It’s important, therefore, for the firm to ensure that relevant employees are aware of the best contact within the management to respond to an HSE inspector visit and to ensure their contact details are available to prevent delay. It’s also vital that those responding to the HSE visit remain focused and do not hide any information following the HSE request.
Allow the HSE to set the agenda whilst on site as they may charge for their time on site if they find any significant uncontrolled hazards.
Time is of the essence, so employers should remain focused and ensure all health and safety information is to hand to provide any documentation quickly and efficiently. Do not discuss subjects not highlighted by the HSE as this may defer the HSE’s agenda and create additional costs for the company.
Being investigated following an incident requires specialist support from experienced safety professionals and legal support from specialist solicitors. Handling an investigation properly can both limit and potentially avoid any subsequent enforcement action being brought. Immediately after an issue arises, employers should seek out professionals for support and guidance; waiting until it is clear there is a significant issue is usually too late. Businesses shouldn’t wait until an incident occurs either. One of the keys to survival is being prepared, practising how to be prepared for and respond to an incident rather than having to try and get it right, first time, in the aftermath of an incident.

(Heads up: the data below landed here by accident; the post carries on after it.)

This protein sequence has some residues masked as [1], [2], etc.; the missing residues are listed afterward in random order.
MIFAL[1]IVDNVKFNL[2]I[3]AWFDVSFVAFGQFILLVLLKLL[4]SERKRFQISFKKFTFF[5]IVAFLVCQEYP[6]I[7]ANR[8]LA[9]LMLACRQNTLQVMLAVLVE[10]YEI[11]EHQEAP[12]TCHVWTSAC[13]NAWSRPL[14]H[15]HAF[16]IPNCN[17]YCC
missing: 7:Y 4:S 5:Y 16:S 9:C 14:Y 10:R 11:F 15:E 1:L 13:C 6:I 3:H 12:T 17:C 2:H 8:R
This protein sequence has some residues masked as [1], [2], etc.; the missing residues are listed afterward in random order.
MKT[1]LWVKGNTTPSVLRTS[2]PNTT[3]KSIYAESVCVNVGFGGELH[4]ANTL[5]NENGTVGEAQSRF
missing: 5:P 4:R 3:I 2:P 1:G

The HSE has a dedicated webpage for the sector at hse.gov.uk - Health and safety in the printing industry. There are pages with detail on matters such as manual handling, chemicals, noise, dermatitis, fire and explosion.